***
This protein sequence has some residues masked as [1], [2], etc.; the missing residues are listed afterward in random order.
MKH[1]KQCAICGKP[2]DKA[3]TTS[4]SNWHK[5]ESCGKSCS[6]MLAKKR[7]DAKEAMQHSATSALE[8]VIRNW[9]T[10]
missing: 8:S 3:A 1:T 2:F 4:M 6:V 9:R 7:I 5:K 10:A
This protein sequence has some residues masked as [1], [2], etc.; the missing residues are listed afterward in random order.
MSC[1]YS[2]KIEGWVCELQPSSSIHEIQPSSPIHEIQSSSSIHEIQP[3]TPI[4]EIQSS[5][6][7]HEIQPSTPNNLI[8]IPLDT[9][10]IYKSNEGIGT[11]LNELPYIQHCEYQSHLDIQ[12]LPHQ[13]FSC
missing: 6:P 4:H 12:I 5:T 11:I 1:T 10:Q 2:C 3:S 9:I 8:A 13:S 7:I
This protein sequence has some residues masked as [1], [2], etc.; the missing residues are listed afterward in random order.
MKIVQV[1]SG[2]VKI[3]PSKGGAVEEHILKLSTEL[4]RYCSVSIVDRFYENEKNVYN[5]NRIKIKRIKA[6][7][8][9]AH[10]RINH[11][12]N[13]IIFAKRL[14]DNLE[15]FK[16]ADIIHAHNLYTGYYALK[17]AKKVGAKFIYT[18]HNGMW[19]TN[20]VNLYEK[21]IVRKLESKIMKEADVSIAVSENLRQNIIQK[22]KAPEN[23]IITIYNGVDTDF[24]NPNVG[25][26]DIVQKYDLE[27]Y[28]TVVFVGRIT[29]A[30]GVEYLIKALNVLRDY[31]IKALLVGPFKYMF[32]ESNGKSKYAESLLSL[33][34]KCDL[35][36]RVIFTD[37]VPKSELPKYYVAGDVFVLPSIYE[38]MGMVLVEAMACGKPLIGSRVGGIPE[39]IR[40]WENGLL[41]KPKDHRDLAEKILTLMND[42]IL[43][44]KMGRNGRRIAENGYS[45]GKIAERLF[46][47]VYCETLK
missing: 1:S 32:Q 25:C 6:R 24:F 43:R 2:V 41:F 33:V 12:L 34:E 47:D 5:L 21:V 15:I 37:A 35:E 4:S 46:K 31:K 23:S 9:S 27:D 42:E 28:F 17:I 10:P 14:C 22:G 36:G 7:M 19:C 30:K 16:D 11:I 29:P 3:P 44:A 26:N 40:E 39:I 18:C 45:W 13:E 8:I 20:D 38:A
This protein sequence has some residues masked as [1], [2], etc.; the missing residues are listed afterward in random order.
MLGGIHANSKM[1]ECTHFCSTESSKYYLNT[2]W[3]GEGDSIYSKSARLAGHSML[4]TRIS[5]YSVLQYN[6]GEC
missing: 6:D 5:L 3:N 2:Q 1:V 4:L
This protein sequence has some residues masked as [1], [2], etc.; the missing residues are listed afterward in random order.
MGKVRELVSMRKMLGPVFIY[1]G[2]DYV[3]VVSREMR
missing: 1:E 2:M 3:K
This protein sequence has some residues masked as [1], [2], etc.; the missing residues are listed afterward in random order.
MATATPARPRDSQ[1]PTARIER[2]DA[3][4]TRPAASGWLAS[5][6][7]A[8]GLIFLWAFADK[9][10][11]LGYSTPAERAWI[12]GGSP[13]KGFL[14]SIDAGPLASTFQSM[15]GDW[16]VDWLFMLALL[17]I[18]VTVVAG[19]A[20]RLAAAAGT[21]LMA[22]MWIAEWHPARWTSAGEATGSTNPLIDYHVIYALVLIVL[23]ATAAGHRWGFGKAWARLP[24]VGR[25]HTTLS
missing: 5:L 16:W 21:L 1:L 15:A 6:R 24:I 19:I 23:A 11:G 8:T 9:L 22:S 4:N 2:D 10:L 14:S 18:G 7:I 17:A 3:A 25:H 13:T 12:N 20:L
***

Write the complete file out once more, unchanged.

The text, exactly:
This protein sequence has some residues masked as [1], [2], etc.; the missing residues are listed afterward in random order.
MKH[1]KQCAICGKP[2]DKA[3]TTS[4]SNWHK[5]ESCGKSCS[6]MLAKKR[7]DAKEAMQHSATSALE[8]VIRNW[9]T[10]
missing: 8:S 3:A 1:T 2:F 4:M 6:V 9:R 7:I 5:K 10:A
This protein sequence has some residues masked as [1], [2], etc.; the missing residues are listed afterward in random order.
MSC[1]YS[2]KIEGWVCELQPSSSIHEIQPSSPIHEIQSSSSIHEIQP[3]TPI[4]EIQSS[5][6][7]HEIQPSTPNNLI[8]IPLDT[9][10]IYKSNEGIGT[11]LNELPYIQHCEYQSHLDIQ[12]LPHQ[13]FSC
missing: 6:P 4:H 12:I 5:T 11:I 1:T 10:Q 2:C 3:S 9:I 8:A 13:S 7:I
This protein sequence has some residues masked as [1], [2], etc.; the missing residues are listed afterward in random order.
MKIVQV[1]SG[2]VKI[3]PSKGGAVEEHILKLSTEL[4]RYCSVSIVDRFYENEKNVYN[5]NRIKIKRIKA[6][7][8][9]AH[10]RINH[11][12]N[13]IIFAKRL[14]DNLE[15]FK[16]ADIIHAHNLYTGYYALK[17]AKKVGAKFIYT[18]HNGMW[19]TN[20]VNLYEK[21]IVRKLESKIMKEADVSIAVSENLRQNIIQK[22]KAPEN[23]IITIYNGVDTDF[24]NPNVG[25][26]DIVQKYDLE[27]Y[28]TVVFVGRIT[29]A[30]GVEYLIKALNVLRDY[31]IKALLVGPFKYMF[32]ESNGKSKYAESLLSL[33][34]KCDL[35][36]RVIFTD[37]VPKSELPKYYVAGDVFVLPSIYE[38]MGMVLVEAMACGKPLIGSRVGGIPE[39]IR[40]WENGLL[41]KPKDHRDLAEKILTLMND[42]IL[43][44]KMGRNGRRIAENGYS[45]GKIAERLF[46][47]VYCETLK
missing: 1:S 32:Q 25:C 6:R 24:F 43:R 2:V 41:F 33:V 12:L 34:E 47:D 5:L 21:V 15:I 37:A 35:E 4:S 46:K 31:K 23:S 9:S 27:D 42:E 28:F 17:I 10:P 14:C 22:G 36:G 7:M 19:C 30:K 16:D 11:I 29:P 3:P 44:A 26:N 40:E 39:I 18:C 45:W 13:E 8:I 20:D 38:A
This protein sequence has some residues masked as [1], [2], etc.; the missing residues are listed afterward in random order.
MLGGIHANSKM[1]ECTHFCSTESSKYYLNT[2]W[3]GEGDSIYSKSARLAGHSML[4]TRIS[5]YSVLQYN[6]GEC
missing: 6:D 5:L 3:N 2:Q 1:V 4:L
This protein sequence has some residues masked as [1], [2], etc.; the missing residues are listed afterward in random order.
MGKVRELVSMRKMLGPVFIY[1]G[2]DYV[3]VVSREMR
missing: 1:E 2:M 3:K
This protein sequence has some residues masked as [1], [2], etc.; the missing residues are listed afterward in random order.
MATATPARPRDSQ[1]PTARIER[2]DA[3][4]TRPAASGWLAS[5][6][7]A[8]GLIFLWAFADK[9][10][11]LGYSTPAERAWI[12]GGSP[13]KGFL[14]SIDAGPLASTFQSM[15]GDW[16]VDWLFMLALL[17]I[18]VTVVAG[19]A[20]RLAAAAGT[21]LMA[22]MWIAEWHPARWTSAGEATGSTNPLIDYHVIYALVLIVL[23]ATAAGHRWGFGKAWARLP[24]VGR[25]HTTLS
missing: 5:L 16:W 21:L 1:L 15:A 6:R 24:I 19:I 23:A 11:G 8:T 9:L 22:S 4:N 2:D 10:L 14:S 18:G 7:I 17:A 3:A 25:H 13:T 12:N 20:L